By Coach Tod Moore


I knew it was going to be a tough session for the athletes.  


Typically when we do a 60 minute continuous effort it’s aerobic in nature. Jake had programmed 4×15 minute work capacity circuits back to back. None of them were easy, so the athletes had nowhere to hide.


The day started hot and just got hotter. During the 4th and final class of the day it hit 103 degrees here in Austin.


But my athletes are tough and they like the work, I knew they would struggle through it.


Until they didn’t.  


During this session I had four near heat casualties before I chose to stop the session entirely.  


Was the session too hard? No.


Was the combination of that specific session and the climate too much? Maybe.  


Was the combination of session, temperature, and lack of preparedness too much? Seems so.


We train tough athletes and they like to do hard things.  It’s one of the reasons they come to our gym. And this session reminded me of a time way back when our training focus was more driven towards mental toughness, and less on overall fitness and longevity. Once upon a time, we did sessions like this quite often.


Over time, our programming and our mindset matured, and we had to reevaluate the actual value of sessions and cycles of this nature.   


Why we stopped doing extremely hard sessions regularly:



The volume of work compounded with high intensity was simply too much.  As fatigue increased, quality of work would decrease which would lead to poor movement. Low backs would get tight, shoulders would start to fail. Athletes would then be cut from the session from a concerned coach and would leave with a sense of failure, and potentially an injury that would nag them for weeks.



The more educated we became the more we recognized that the place where maximal efforts was in assessments, not in training. The daily, and weekly, training sessions should focus on building up the athlete systematically by manipulating volume and intensity in preparation for an assessment. Daily sessions are not, nor should they be, assessments.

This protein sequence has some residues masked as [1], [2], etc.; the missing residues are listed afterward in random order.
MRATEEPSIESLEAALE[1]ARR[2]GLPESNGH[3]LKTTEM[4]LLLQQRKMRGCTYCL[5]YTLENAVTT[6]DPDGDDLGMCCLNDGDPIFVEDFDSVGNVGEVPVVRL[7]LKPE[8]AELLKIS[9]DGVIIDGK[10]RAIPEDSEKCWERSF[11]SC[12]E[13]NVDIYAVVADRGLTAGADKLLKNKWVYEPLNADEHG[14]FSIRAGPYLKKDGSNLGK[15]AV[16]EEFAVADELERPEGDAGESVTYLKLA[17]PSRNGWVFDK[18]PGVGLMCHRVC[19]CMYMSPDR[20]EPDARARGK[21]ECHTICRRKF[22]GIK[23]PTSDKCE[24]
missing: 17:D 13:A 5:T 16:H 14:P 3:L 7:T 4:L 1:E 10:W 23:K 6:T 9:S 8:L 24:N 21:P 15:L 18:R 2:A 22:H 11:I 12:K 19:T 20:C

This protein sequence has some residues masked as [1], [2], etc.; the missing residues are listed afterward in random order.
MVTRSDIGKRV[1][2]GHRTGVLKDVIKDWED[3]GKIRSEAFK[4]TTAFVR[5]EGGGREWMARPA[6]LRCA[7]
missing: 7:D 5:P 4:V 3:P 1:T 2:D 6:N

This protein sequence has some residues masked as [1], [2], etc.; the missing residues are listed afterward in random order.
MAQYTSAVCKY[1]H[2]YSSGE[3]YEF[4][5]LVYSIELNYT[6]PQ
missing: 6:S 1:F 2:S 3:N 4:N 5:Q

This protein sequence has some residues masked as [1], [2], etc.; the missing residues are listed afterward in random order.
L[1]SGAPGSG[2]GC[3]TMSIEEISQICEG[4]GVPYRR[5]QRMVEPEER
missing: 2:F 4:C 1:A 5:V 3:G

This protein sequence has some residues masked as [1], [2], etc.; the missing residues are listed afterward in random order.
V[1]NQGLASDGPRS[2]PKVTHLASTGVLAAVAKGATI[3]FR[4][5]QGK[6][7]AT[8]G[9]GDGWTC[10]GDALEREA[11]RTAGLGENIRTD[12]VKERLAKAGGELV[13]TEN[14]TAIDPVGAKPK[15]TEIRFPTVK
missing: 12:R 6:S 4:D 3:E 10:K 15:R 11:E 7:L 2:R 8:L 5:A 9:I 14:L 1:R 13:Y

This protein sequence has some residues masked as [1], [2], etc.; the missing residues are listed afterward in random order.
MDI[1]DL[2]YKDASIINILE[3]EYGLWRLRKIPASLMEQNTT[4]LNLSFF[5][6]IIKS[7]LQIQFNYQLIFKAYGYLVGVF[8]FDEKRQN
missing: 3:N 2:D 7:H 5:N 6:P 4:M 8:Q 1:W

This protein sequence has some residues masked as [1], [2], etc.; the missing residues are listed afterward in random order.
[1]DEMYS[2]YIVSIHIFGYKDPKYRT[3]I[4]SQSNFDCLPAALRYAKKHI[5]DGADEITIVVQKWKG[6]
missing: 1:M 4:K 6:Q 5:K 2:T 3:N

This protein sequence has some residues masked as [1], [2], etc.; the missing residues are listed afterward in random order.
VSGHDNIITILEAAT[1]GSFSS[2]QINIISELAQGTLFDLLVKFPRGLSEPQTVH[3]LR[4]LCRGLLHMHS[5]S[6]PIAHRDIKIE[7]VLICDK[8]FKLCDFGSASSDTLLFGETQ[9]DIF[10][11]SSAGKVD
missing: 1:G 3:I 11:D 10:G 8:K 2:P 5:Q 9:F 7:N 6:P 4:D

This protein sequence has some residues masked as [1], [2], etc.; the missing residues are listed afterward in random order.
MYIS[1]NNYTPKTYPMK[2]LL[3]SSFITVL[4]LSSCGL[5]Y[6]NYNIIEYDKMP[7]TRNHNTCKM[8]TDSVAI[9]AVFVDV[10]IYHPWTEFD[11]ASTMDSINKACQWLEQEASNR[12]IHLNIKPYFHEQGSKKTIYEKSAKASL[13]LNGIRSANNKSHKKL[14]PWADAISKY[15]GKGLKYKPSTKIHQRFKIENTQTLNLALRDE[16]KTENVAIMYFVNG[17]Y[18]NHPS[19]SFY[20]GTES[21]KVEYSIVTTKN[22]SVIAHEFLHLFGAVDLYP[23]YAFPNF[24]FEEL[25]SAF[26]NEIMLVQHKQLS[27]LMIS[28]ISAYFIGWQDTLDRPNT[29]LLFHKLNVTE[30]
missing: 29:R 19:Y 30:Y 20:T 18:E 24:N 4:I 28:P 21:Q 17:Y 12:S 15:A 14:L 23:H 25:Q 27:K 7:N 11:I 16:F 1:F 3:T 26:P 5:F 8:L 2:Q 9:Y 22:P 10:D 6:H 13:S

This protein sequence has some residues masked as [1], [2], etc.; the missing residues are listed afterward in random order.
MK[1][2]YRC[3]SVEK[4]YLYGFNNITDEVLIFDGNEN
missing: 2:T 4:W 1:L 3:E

The wear and tear on the athlete is just too much to do these day in and day out. The body can only handle so much volume, so we want that training volume to have the highest return on investment. This often means that we’re better served keeping “strength” exercises in our strength training, and using primarily singlemode exercises for our conditioning. Additionally, these sessions were so demanding that proper recovery simply took too long. The longer it takes to recover, the lower the athletes training frequency will be.


Why we do them now, but with less frequency :


Mental Toughness

Physical fitness is only one part of our PERFORMANCE PYRAMID, mental toughness is another and it needs to be trained. Only through extreme effort can we ID just where exactly we break, and how we respond to it. We believe that it’s far better to do this in a controlled environment such as the gym vs. doing it when the stakes are real and people’s lives could be at risk.



Properly fueling your body for extreme efforts is an important thing to learn as an athlete. No matter how fit or how mentally tough you are, without the proper fuel your body and mind will simply shut down. Endurance athletes call this a “bonk” and it is a very real thing. Only through trial and error can the athlete identify what foods will best fuel us and when we should consume them.



Shared suffering is a powerful thing. We still have athletes talk about sessions they did 5, 6, 7 years ago.  These sessions left these athletes with lasting memories and the moments they shared together. These things can be, and are bonding experiences.  



As we’ve grown not only in maturity, but experience, and knowledge, we’ve found ourselves doing these less and less.


Although valuable things can be derived from their execution the athlete, and coach, needs to use them sparingly. We suggest once every 1-3 months during transition weeks to keep your edge.



60 minute continuous effort – no rest

15 minutes

10x Ball Slam

10 cals on Bike


15 minutes

10x Bodyweight Get-up

25x Weighted Step-ups – 35/25lbs


15 minutes

10x Burpee

200 meter run


15 minutes

25m Reverse Tire Drag

25m Tire Drag

10x KB RDL – stays on tire until time for RDL



Men 45 lbs plus 20kg Kettlebell

Women 25 lbs plus 16kg Kettlebell

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